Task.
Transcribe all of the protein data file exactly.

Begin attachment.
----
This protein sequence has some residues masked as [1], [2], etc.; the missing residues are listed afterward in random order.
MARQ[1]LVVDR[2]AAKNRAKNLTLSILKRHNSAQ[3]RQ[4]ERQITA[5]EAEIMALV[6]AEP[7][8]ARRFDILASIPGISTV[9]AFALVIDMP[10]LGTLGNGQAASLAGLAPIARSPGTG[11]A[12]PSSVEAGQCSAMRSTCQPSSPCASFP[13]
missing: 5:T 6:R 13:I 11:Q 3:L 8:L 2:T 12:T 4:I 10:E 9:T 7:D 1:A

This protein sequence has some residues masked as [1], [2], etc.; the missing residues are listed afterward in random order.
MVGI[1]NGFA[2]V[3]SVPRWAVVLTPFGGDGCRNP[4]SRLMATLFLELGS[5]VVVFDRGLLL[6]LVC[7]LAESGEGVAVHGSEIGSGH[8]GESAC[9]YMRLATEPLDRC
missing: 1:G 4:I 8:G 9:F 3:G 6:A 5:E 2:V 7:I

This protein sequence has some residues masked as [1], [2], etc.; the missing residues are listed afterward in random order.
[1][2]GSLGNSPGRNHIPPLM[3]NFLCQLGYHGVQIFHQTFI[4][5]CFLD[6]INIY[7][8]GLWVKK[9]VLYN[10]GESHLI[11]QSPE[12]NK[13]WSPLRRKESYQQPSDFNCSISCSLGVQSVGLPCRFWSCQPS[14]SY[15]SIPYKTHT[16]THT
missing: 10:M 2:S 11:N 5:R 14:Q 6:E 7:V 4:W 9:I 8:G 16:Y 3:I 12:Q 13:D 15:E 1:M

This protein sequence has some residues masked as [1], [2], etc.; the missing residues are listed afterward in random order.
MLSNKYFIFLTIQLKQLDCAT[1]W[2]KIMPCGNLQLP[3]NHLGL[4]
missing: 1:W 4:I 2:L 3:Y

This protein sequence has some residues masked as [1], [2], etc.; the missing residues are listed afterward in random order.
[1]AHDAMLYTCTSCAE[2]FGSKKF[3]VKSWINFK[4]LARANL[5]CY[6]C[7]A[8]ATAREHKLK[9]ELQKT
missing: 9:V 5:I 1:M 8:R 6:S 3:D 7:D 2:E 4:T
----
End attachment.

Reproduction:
This protein sequence has some residues masked as [1], [2], etc.; the missing residues are listed afterward in random order.
MARQ[1]LVVDR[2]AAKNRAKNLTLSILKRHNSAQ[3]RQ[4]ERQITA[5]EAEIMALV[6]AEP[7][8]ARRFDILASIPGISTV[9]AFALVIDMP[10]LGTLGNGQAASLAGLAPIARSPGTG[11]A[12]PSSVEAGQCSAMRSTCQPSSPCASFP[13]
missing: 5:T 6:R 13:I 11:Q 3:L 8:L 2:T 12:T 4:I 10:E 9:T 7:D 1:A

This protein sequence has some residues masked as [1], [2], etc.; the missing residues are listed afterward in random order.
MVGI[1]NGFA[2]V[3]SVPRWAVVLTPFGGDGCRNP[4]SRLMATLFLELGS[5]VVVFDRGLLL[6]LVC[7]LAESGEGVAVHGSEIGSGH[8]GESAC[9]YMRLATEPLDRC
missing: 1:G 4:I 8:G 9:F 3:G 6:A 5:E 2:V 7:I

This protein sequence has some residues masked as [1], [2], etc.; the missing residues are listed afterward in random order.
[1][2]GSLGNSPGRNHIPPLM[3]NFLCQLGYHGVQIFHQTFI[4][5]CFLD[6]INIY[7][8]GLWVKK[9]VLYN[10]GESHLI[11]QSPE[12]NK[13]WSPLRRKESYQQPSDFNCSISCSLGVQSVGLPCRFWSCQPS[14]SY[15]SIPYKTHT[16]THT
missing: 10:M 2:S 11:N 5:R 14:Q 6:E 7:V 4:W 9:I 8:G 16:Y 3:I 12:Q 13:D 15:E 1:M

This protein sequence has some residues masked as [1], [2], etc.; the missing residues are listed afterward in random order.
MLSNKYFIFLTIQLKQLDCAT[1]W[2]KIMPCGNLQLP[3]NHLGL[4]
missing: 1:W 4:I 2:L 3:Y

This protein sequence has some residues masked as [1], [2], etc.; the missing residues are listed afterward in random order.
[1]AHDAMLYTCTSCAE[2]FGSKKF[3]VKSWINFK[4]LARANL[5]CY[6]C[7]A[8]ATAREHKLK[9]ELQKT
missing: 9:V 5:I 1:M 8:R 6:S 3:D 7:D 2:E 4:T